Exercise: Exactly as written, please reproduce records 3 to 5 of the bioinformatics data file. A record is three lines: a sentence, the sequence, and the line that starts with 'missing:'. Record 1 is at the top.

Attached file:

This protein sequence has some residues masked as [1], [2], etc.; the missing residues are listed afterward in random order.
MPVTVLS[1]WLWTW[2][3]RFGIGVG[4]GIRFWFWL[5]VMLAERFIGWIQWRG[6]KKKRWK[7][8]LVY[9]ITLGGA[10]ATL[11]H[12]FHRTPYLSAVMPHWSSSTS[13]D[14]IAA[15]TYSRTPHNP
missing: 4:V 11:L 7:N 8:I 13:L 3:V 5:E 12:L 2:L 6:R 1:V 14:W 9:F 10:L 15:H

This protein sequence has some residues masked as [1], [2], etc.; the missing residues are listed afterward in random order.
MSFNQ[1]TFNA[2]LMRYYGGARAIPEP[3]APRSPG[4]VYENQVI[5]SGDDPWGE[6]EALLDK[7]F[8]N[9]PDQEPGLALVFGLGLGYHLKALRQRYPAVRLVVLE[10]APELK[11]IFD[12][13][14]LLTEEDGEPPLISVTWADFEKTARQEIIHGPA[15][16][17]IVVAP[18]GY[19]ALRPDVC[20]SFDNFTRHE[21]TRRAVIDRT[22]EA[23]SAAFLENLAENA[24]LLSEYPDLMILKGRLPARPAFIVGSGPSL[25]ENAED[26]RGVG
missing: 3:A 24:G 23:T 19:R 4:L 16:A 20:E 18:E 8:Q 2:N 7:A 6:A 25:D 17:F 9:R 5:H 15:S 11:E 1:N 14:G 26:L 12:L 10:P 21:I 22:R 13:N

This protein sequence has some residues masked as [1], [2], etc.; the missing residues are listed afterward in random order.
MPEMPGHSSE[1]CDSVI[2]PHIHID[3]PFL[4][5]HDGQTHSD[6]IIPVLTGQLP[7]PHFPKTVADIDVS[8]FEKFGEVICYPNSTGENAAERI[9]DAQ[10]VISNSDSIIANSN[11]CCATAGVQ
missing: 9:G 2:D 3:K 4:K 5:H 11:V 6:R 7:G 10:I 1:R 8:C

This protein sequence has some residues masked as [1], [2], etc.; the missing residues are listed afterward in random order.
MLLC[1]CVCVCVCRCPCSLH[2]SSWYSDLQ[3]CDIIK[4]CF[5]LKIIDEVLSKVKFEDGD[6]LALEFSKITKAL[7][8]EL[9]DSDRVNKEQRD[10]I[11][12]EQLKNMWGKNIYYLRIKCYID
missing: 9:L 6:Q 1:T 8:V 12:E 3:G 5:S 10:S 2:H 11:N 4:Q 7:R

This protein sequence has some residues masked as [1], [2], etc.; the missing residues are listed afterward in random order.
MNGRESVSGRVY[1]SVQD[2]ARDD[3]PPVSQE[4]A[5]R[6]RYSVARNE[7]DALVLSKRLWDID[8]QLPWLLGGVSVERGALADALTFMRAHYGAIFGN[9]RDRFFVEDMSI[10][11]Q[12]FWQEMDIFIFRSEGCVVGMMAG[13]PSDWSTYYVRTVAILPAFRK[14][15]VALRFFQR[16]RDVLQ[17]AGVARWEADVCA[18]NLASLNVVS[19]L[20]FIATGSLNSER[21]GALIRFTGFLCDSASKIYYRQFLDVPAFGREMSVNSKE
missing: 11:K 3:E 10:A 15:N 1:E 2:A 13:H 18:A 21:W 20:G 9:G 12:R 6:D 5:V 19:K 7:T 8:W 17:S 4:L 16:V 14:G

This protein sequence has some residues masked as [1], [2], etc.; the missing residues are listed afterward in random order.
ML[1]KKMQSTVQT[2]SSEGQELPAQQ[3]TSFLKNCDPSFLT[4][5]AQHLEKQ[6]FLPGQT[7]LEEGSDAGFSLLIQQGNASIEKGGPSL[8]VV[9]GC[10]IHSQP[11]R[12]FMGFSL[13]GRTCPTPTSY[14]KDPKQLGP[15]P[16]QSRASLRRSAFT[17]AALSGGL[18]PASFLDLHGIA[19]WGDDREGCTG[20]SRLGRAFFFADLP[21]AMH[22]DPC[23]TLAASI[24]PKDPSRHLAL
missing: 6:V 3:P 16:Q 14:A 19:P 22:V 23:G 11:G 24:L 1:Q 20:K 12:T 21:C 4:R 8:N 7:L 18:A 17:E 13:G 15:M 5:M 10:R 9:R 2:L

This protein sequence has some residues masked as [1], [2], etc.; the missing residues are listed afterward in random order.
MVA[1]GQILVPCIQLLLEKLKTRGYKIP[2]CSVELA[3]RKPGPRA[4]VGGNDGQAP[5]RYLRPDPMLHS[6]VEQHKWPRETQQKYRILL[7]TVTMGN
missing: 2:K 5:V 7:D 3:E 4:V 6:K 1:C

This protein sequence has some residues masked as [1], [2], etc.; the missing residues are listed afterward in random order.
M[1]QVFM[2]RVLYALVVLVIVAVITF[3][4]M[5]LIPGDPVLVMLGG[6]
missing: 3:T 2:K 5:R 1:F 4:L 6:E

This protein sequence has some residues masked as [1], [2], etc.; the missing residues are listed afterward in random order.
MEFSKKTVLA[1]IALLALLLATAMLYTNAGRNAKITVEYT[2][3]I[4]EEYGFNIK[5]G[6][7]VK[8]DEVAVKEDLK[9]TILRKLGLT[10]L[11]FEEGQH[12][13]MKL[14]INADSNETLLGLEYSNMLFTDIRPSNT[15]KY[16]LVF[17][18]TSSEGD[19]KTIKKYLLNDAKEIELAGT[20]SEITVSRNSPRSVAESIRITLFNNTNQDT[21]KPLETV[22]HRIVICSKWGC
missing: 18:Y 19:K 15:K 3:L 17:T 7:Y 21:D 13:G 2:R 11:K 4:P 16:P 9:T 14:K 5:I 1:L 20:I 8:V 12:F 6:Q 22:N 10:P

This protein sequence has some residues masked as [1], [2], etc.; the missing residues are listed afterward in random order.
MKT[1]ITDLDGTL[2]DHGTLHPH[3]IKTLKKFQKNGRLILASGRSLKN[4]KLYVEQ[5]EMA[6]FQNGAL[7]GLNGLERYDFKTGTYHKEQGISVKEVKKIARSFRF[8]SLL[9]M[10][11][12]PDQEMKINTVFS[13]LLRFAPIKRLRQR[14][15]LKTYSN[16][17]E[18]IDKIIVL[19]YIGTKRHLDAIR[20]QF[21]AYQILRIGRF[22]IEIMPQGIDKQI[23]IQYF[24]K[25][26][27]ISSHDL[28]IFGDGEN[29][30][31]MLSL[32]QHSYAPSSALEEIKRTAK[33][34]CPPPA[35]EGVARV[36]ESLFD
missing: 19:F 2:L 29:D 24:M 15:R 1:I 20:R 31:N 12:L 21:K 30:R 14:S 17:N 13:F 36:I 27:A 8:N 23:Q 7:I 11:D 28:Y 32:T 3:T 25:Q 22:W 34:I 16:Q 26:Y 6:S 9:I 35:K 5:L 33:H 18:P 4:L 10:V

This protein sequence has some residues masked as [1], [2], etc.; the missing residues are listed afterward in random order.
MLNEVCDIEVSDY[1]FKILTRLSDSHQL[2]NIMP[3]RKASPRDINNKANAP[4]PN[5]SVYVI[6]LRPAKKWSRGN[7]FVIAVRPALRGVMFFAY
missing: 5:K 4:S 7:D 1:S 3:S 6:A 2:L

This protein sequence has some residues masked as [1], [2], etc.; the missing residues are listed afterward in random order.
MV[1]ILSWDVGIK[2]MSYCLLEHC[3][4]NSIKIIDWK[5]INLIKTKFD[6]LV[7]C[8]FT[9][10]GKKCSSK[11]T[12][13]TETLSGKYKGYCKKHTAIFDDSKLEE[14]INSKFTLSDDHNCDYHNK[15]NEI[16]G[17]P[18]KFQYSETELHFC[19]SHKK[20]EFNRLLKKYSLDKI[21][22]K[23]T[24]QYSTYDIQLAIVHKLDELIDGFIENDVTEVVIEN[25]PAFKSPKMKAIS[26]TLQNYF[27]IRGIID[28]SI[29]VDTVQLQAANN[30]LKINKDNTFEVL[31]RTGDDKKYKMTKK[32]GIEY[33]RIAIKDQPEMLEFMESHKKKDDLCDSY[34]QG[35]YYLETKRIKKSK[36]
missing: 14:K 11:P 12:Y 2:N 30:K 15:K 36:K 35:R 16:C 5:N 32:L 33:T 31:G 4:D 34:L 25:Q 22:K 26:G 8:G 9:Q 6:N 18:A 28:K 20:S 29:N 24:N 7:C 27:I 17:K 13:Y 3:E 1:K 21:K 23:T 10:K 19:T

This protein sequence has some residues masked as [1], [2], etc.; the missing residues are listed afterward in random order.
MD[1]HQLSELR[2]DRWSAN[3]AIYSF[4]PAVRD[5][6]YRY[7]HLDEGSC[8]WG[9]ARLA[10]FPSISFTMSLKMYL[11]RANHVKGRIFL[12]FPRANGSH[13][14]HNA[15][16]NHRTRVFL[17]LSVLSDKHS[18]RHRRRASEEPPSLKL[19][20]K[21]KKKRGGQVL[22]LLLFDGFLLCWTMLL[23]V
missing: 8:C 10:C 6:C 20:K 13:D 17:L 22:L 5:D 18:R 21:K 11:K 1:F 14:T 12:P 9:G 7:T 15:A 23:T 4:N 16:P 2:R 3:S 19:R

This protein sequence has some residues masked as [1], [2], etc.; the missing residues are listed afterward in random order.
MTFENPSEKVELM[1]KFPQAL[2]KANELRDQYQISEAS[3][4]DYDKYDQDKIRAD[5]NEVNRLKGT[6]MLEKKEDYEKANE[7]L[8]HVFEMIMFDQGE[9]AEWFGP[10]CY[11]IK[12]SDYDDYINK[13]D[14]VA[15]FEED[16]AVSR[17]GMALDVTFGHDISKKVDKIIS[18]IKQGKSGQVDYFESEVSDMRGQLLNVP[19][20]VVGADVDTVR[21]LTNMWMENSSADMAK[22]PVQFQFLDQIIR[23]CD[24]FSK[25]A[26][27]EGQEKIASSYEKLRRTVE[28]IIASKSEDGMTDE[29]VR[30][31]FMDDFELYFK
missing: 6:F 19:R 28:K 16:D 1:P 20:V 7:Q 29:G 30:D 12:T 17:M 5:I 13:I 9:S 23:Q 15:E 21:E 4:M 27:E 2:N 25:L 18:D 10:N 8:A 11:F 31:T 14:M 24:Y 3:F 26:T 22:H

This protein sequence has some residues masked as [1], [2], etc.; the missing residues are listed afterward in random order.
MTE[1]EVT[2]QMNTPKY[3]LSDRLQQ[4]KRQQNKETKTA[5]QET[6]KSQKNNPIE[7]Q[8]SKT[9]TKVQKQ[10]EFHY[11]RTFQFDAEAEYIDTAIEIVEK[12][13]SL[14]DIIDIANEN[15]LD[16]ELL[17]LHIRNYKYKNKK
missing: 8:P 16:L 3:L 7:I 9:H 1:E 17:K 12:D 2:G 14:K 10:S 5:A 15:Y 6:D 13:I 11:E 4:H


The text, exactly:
This protein sequence has some residues masked as [1], [2], etc.; the missing residues are listed afterward in random order.
MPEMPGHSSE[1]CDSVI[2]PHIHID[3]PFL[4][5]HDGQTHSD[6]IIPVLTGQLP[7]PHFPKTVADIDVS[8]FEKFGEVICYPNSTGENAAERI[9]DAQ[10]VISNSDSIIANSN[11]CCATAGVQ
missing: 9:G 2:D 3:K 4:K 5:H 11:V 6:R 7:G 10:I 1:R 8:C

This protein sequence has some residues masked as [1], [2], etc.; the missing residues are listed afterward in random order.
MLLC[1]CVCVCVCRCPCSLH[2]SSWYSDLQ[3]CDIIK[4]CF[5]LKIIDEVLSKVKFEDGD[6]LALEFSKITKAL[7][8]EL[9]DSDRVNKEQRD[10]I[11][12]EQLKNMWGKNIYYLRIKCYID
missing: 9:L 6:Q 1:T 8:V 12:E 3:G 5:S 10:S 2:H 11:N 4:Q 7:R

This protein sequence has some residues masked as [1], [2], etc.; the missing residues are listed afterward in random order.
MNGRESVSGRVY[1]SVQD[2]ARDD[3]PPVSQE[4]A[5]R[6]RYSVARNE[7]DALVLSKRLWDID[8]QLPWLLGGVSVERGALADALTFMRAHYGAIFGN[9]RDRFFVEDMSI[10][11]Q[12]FWQEMDIFIFRSEGCVVGMMAG[13]PSDWSTYYVRTVAILPAFRK[14][15]VALRFFQR[16]RDVLQ[17]AGVARWEADVCA[18]NLASLNVVS[19]L[20]FIATGSLNSER[21]GALIRFTGFLCDSASKIYYRQFLDVPAFGREMSVNSKE
missing: 11:K 3:E 10:A 15:N 1:E 2:A 13:H 18:A 21:W 20:G 9:G 12:R 6:D 5:V 19:K 7:T 8:W 17:S 4:L 16:V 14:G